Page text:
By The Numbers: When attacking No. 10 at Riviera, statistics say 'go left, young man'

PACIFIC PALISADES, CA - FEBRUARY 19: Dustin Johnson tees off on the 10th hole as fans watch during the final round of the Genesis Open at Riviera Country Club on February 19, 2017 in Pacific Palisades, California. (Photo by Keyur Khamar/PGA TOUR) Keyur Khamar/PGA TOUR

By The Numbers: When attacking No. 10 at Riviera, statistics say 'go left, young man'

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By The Numbers: When attacking No. 10 at Riviera, statistics say 'go left, young man'

The 10th hole at Riviera Country Club, site of this week’s Genesis Open, long has been considered one of the most interesting risk/reward holes in golf. A short par-4, its scorecard yardage is listed at only 315 yards. But last year it played from as little as 291 yards when the hole was positioned on the left side of the green to 313 when it was in the back-right corner.

During the telecast, you are going to hear analysts and players talk about the challenge the hole presents and how its design makes the pros think.

Tour pros can challenge the greenside bunkers in an effort to hit the green and set up an eagle or easy birdie, but the penalty for failure is landing in one of the greenside bunkers and struggling to make par. You read that right – even the pros can struggle to get down in three shots from the wrong spot in one of the greenside bunkers.

Lay up short of the fairway bunker

The less risky play is to lay up short of the fairway bunker and hit an 80- to 100-yard wedge shot to the green. Eagles are unlikely from there, but the worst score an accomplished player should make is par.

That may be how George Thomas and Billy Bell intended the hole to play, but going inside the numbers reveals there is a best way to play the 10th, regardless of where the hole is positioned. Never lay-up, and always hit either a driver or a fairway wood at the left edge of the green.

Cameron Tringale, who led the PGA Tour last season in birdie-or-better percentage when going for a green in less than regulation (meaning with a second shot into a par 5 or trying to drive a par 4), employed that strategy in last year’s Genesis Open. He is relatively short hitter by PGA Tour standards and averaged just 280.9 yards (ranked 168th) per tee shot last season. But on the 10th at Riviera, he hit over the fairway bunker on the left each day and made three birdies and a par. Tringale played the 10th hole so well that he gained more than 1.59 shots on the average player in the field, which helped him finish in a tie for eighth.

In the diagram below, the red dots indicate the landing area for every tee shot that led to a birdie during last season’s Genesis Open.

Riviera No. 10 Birdies in 2017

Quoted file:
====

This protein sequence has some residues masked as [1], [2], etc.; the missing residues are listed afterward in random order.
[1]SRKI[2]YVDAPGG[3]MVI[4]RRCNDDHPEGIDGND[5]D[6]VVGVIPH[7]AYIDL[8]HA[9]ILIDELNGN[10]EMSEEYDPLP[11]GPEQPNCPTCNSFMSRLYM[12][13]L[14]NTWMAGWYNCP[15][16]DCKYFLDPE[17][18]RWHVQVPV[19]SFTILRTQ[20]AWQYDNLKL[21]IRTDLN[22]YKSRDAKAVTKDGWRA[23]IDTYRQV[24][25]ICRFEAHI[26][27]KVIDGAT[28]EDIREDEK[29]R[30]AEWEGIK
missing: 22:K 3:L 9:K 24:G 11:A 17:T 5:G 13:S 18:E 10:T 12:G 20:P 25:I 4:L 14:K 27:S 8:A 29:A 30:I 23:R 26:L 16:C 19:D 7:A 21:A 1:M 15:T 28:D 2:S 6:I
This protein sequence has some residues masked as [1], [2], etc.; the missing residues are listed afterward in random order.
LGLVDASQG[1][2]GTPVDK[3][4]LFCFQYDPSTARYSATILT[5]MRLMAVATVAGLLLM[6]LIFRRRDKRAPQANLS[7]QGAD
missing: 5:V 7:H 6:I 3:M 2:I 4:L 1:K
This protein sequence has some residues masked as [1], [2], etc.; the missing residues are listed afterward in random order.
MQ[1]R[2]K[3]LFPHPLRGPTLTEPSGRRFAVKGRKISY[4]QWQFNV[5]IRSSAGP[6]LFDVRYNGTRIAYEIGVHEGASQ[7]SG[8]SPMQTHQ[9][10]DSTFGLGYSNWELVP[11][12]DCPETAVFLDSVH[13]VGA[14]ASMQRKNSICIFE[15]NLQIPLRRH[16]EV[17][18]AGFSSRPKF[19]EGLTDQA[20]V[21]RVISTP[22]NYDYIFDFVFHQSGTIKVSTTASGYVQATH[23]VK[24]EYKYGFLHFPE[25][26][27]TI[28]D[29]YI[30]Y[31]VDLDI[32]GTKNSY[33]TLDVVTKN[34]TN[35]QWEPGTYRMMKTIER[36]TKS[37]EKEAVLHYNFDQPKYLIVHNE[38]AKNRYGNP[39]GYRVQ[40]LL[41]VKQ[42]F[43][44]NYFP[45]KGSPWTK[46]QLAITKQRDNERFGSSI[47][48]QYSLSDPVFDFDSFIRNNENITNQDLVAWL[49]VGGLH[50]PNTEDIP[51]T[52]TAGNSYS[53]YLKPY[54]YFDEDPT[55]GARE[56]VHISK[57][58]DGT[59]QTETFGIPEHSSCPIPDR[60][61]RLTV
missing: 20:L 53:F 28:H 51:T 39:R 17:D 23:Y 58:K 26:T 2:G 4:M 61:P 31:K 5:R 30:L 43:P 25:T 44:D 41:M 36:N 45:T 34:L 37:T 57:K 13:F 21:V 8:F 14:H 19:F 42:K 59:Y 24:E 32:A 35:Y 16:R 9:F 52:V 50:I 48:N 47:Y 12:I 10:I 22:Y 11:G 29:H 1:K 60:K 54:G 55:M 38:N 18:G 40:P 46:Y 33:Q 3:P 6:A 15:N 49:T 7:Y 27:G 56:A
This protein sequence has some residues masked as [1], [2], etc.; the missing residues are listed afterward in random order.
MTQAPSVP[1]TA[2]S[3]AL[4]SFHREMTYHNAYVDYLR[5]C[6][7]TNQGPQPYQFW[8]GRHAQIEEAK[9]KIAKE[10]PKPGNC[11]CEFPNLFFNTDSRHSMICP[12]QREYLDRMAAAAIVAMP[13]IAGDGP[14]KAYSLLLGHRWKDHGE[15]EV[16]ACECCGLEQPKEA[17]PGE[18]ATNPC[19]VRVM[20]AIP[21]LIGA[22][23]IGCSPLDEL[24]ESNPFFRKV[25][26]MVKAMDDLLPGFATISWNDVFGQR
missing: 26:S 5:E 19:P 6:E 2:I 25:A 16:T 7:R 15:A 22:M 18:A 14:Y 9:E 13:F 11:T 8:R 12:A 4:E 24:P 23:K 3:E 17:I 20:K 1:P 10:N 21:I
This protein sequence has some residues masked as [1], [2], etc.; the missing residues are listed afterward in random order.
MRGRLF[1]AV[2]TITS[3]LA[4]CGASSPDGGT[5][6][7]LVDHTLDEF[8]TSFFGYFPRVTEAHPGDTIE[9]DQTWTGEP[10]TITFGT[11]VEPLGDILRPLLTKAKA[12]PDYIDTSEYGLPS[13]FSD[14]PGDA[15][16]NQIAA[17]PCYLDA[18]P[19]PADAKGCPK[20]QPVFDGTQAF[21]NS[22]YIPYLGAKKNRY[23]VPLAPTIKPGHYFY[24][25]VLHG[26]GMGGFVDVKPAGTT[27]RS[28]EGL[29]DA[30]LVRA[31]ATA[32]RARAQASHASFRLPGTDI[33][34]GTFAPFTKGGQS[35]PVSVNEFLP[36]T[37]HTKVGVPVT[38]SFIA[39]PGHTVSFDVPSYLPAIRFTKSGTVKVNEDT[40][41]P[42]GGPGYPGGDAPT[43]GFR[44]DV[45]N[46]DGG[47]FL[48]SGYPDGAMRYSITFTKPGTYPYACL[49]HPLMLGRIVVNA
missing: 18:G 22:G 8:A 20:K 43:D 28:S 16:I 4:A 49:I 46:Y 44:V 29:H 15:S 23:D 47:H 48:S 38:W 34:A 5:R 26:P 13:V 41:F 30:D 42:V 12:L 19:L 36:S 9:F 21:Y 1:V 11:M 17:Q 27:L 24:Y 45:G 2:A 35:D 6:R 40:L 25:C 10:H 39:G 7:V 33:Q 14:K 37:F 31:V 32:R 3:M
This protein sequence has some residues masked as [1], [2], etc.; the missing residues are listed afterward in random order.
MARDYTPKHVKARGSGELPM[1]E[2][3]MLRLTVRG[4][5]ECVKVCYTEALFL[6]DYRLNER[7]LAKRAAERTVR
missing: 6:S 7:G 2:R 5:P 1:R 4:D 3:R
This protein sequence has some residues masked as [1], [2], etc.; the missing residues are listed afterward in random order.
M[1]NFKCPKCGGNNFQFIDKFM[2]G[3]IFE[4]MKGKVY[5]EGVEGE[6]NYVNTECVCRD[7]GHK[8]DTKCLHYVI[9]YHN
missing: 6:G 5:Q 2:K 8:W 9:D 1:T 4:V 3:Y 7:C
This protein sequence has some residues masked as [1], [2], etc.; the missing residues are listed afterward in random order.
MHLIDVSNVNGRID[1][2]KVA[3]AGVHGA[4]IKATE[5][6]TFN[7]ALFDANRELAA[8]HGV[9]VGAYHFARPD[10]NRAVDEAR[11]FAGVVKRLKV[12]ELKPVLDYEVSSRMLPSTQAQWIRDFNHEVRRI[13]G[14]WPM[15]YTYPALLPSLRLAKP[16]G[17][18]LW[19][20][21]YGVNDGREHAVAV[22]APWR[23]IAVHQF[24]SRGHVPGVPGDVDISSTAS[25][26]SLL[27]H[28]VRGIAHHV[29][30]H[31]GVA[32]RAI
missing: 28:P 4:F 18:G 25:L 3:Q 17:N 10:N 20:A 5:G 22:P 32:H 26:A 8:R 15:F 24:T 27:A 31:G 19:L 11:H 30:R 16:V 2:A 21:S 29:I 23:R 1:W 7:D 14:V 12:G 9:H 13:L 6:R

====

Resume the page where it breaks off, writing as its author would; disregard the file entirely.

Twelve of the 117 birdies made on the 10th hole last season were carded by players whose tee shot stopped short of the fairway bunker on the left, four were approximately even with the bunker and in the fairway, and Charl Schwartzel and Bryce Molder made birdies after hitting into the fairway bunker. The remaining 99 birdies were made by players who went over the fairway bunker and left themselves less than 50 yards to the hole or who went to the right side of the hole and got up and down from the rough or sand to make birdies.

Left is best on No. 10

The black dots in the following diagram represent where tee shots landed before golfers made bogey or worse last year on Riviera’s 10th hole. Some tee shots that went too far to the left resulted in bogeys, but notice that there are no black dots short and left of the green – that area is filled with red dots for birdies in the other diagram. This shows that when the pros attack the left side of the green and avoid going too far left off the tee, there is plenty of reward but little risk for the approach shot. That assumes, of course, that the pro hits a good tee shot.

No. 10 at Riviera Country Club Bogeys or Worst in 2017

There is another revealing stat that should encourage the pros to go for the green off the tee when they play the 10th hole at Riviera. Every golfer on the PGA Tour last season had a lower season-long score relative to par when he went for the green compared to his cumulative score when he laid up.

Tringale was 70 under for the season on holes on which he tried to reach drivable par 4s or tried to hit the green in two shots on par 5s, but he was just 7 under when he laid up. Jordan Spieth was -100 when he went for the green and -7 when he laid up, and Jason Day was -92 going for the green and +4 when he laid up.

If you are in the field this week at the Genesis Open, don’t over-think this. Attacking the left side of the green is the smartest play. Gwk

 

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